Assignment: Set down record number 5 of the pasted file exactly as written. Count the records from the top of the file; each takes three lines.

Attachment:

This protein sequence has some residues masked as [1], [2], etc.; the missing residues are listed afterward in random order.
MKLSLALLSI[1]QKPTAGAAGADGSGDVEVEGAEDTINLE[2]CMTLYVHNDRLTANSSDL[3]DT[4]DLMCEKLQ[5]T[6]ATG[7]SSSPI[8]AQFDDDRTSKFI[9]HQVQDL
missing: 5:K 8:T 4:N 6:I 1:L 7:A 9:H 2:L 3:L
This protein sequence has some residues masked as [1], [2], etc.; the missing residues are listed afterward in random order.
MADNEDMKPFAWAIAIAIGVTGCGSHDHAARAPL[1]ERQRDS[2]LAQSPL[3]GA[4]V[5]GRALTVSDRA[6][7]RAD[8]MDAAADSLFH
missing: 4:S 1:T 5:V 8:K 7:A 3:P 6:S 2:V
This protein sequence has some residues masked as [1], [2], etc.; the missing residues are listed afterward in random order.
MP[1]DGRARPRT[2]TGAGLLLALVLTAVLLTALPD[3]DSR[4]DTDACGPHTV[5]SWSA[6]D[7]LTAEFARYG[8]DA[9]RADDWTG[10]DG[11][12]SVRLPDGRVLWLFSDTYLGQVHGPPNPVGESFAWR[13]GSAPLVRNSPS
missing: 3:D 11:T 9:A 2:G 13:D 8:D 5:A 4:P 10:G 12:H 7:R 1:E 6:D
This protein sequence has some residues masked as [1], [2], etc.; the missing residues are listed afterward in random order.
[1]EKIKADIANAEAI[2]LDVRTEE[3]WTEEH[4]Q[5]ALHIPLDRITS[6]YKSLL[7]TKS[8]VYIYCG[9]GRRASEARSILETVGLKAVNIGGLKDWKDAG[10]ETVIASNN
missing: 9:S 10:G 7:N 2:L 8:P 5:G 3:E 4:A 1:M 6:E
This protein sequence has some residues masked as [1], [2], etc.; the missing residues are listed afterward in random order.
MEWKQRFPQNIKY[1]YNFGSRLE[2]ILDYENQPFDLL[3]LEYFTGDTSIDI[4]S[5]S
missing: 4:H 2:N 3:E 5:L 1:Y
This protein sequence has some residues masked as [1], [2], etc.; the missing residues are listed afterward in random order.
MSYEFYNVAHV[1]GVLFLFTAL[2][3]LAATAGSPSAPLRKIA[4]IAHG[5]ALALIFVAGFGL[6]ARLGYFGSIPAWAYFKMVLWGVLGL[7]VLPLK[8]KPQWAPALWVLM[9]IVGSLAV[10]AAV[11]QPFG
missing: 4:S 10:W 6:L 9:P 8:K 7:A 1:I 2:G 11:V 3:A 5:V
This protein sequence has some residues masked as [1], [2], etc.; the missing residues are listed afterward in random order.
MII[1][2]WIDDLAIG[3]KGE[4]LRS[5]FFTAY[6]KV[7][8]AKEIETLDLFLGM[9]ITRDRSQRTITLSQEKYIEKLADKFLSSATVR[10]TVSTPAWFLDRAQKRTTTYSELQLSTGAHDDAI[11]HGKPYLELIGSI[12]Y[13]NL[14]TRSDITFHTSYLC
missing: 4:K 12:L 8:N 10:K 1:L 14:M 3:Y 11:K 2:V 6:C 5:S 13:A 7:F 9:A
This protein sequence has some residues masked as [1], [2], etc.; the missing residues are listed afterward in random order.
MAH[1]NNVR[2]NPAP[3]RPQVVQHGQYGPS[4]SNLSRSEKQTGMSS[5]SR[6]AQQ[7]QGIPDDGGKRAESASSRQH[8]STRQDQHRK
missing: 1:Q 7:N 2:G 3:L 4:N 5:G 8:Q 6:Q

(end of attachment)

This protein sequence has some residues masked as [1], [2], etc.; the missing residues are listed afterward in random order.
MEWKQRFPQNIKY[1]YNFGSRLE[2]ILDYENQPFDLL[3]LEYFTGDTSIDI[4]S[5]S
missing: 4:H 2:N 3:E 5:L 1:Y